When we get the chance to sit down for our Thanksgiving dinner in a couple of weeks (November 25), let's hope we're surrounded by the people that mean the most to us in our lives.

And while we're thinking about the things that we can be thankful for this year, don't forget the hard-working, and often underappreciated people that help to put all of that delicious food on our tables.

Some of them aren't as far away as you might think.

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Using information from the U.S. Department of Agriculture, the folks at Chef's Pencil have literally mapped out just where the key elements of our holiday feast likely originated.

Thanksgiving Food Map
Chef's Pencil/USDA

Let's start with the turkey itself.

That stuffed bird most likely came from our neighbors to the east - Minnesota - where they raise a mind-boggling 40 million turkeys each year. The National Turkey Federation estimates that roughly 46 million turkeys are eaten every Thanksgiving.

Another state over is Wisconsin and they are a big supplier for some of the side dishes for our holiday feast.

We all know that Wisconsin is the nation's top cheese producer, but they're also number-one in green beans and cranberries - all things you can't live without on Thanksgiving day.

One of the most popular sides is mashed potatoes and for that look no further than the state synonymous with one of our favorite starches. Idaho farmers produce more than 134 million hundredweight (which is actually 112 pounds) of potatoes every year.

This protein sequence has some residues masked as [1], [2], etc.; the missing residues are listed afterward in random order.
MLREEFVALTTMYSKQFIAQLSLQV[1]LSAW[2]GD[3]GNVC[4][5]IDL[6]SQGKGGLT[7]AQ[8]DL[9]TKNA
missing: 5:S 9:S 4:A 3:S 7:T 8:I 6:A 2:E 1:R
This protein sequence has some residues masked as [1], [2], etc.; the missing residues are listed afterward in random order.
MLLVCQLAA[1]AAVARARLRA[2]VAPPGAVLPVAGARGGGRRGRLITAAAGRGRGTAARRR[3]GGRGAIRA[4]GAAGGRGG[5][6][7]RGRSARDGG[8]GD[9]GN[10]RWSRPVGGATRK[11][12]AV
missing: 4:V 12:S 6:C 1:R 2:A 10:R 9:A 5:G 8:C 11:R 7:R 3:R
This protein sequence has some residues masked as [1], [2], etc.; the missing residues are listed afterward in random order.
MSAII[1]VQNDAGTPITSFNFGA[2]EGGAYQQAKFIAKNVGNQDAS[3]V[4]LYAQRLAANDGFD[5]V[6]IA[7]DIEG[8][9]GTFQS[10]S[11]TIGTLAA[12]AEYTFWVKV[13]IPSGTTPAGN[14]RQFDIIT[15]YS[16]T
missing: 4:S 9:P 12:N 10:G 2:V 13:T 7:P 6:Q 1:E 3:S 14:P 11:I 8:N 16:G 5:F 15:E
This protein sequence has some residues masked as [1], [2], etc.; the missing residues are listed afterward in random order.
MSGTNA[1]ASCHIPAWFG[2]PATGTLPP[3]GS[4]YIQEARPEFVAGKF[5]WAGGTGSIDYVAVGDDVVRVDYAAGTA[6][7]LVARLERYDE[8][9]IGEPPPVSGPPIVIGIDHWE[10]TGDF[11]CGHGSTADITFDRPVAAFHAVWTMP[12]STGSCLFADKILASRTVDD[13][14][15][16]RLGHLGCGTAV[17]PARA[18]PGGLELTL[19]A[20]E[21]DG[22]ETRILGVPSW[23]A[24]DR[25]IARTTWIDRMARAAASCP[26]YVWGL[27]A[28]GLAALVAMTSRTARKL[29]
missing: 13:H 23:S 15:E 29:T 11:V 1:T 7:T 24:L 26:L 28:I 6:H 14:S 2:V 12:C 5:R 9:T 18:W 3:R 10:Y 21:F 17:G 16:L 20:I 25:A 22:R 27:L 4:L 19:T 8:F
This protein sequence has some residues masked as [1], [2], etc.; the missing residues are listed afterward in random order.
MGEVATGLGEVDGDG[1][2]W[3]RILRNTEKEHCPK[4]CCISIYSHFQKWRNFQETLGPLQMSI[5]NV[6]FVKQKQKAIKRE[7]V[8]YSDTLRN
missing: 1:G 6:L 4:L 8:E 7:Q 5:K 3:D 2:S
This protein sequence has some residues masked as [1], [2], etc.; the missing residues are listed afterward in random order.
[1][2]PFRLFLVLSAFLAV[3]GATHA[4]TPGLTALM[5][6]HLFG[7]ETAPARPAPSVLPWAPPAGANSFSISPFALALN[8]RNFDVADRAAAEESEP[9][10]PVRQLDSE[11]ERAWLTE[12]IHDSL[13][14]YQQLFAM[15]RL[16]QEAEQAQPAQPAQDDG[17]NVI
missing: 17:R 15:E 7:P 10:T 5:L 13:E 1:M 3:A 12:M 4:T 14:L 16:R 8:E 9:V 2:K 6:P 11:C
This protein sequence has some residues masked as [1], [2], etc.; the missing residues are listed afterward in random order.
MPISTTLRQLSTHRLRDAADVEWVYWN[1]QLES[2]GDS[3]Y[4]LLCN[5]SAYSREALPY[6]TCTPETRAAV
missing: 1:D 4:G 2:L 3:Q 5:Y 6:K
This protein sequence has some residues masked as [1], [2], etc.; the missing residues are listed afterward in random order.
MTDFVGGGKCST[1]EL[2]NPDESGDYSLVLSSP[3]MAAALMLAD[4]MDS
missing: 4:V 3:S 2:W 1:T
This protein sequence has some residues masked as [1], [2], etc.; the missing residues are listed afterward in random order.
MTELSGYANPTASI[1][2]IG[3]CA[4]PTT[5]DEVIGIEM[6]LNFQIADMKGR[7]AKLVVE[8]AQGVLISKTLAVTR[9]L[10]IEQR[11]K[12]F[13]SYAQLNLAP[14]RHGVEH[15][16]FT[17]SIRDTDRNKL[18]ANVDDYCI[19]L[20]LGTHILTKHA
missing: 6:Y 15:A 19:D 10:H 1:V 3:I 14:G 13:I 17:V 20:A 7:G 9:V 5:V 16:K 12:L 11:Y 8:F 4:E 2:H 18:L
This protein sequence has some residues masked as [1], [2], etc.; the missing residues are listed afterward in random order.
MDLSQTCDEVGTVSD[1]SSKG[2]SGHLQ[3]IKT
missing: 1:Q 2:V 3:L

If sweet potatoes are more your thing, then North Carolina is your place. That's where more than half the entire U.S. crop originates.

From sweet potatoes to sweet corn and a bit of a surprise. The most likely producer of sweet corn isn't anywhere in the midwest, but rather the state of Washington.

That's also where you'll find the apples for your apple pies. Washington accounts for close to 70% of the apples grown in America.

The quintessential Thanksgiving dessert is, of course, pumpkin pie and for that, we head back to the nation's midsection where Illinois produces more pumpkins than the next six states on the list combined.

If a nice slice of pecan pie is more to your liking you can thank the farms of Georgia, which are responsible for half of all pecan production.

So do South Dakota farmers have a place at our Thanksgiving table? You bet!

The Mount Rushmore State is seventh in the nation in field corn production, which gets turned into cornmeal for our yummy cornbread. Farmers in the state produce more than 720 million bushels a year.

And while Wisconsin grabs most of the cheese accolades, South Dakota is one of the top ten suppliers in the country with more than 450 million pounds produced annually.

According to a Nielsen report, Americans will consume over 350 million pounds of turkey, 250 million pounds of potatoes, 57 million pounds of sweet potatoes, 80 million pounds of cranberry, and 28 million pies this Thanksgiving.



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